In 2011, editors from the Behavior Genetics journal issued a warning regarding these studies:

“The literature on candidate gene associations is full of reports that have not stood up to rigorous replication … It now seems likely that many of the published findings of the last decade are wrong or misleading and have not contributed to real advances in knowledge.”

This isn’t to say that the GWAS isn’t entirely useless — on the contrary, it has provided some great advancements towards a more complete understanding of the human genome. But even these great advancements come with serious shortcomings, further casting doubt on the GWAS’s ability to identify genetic influences.

One GWAS performed on 16,175 women found seven SNPs associated with breast size (in the context of breast cancer research). The researchers noted a prior twin study which established that 56% of breast size is hereditable.

The shortcoming here is the confounding and lack of control for other variables attributing to breast size. A casual interpretation of the 56% heredity implies significant genetic expression for breast size. That conclusion is misleading as it ignores the covariate of body size.

About one-third of that 56% breast size heredity is “in common with genes influencing body mass index,” Wade et al. found. Indeed, the GWAS had concluded that genes known for an obesity risk factor — as a larger BMI is associated with a larger breast size — contributed to breast size. While that conclusion isn’t false, it’s certainly misleading, especially in the context of the study.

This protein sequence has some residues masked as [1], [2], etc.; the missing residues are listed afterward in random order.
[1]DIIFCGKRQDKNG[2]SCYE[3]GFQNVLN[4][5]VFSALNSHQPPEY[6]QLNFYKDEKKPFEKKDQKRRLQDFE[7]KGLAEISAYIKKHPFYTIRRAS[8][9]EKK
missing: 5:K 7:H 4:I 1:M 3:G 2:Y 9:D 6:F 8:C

GWAS results are often rife with confounding variables like this, especially when a study’s authors don’t bother to control for certain variables.

This isn’t to say that the GWAS hasn’t seriously contributed to genetics research; on the contrary, it has allowed for important discoveries linking diseases with individual genes. But one must look critically when presented with data from a GWAS. Large sample sizes don’t fix observational studies. Studies ripe with confounding and p-hacking continue to make their way into reputable journals.

Even then, when the GWAS fails to identify a genetic basis for heritability, people routinely point to the omnigenetic model as an explanation. If the trait has no readily available explanation, it must be genetic, they say — even if the scientific method has no room for such a conjecture.

We’re all for science done right, but abuse of the GWAS is an example of science done wrong. For editors of prestigious medical journals to call their own published articles “wrong or misleading,” geneticists may have taken a serious misstep in the use of such a powerful tool.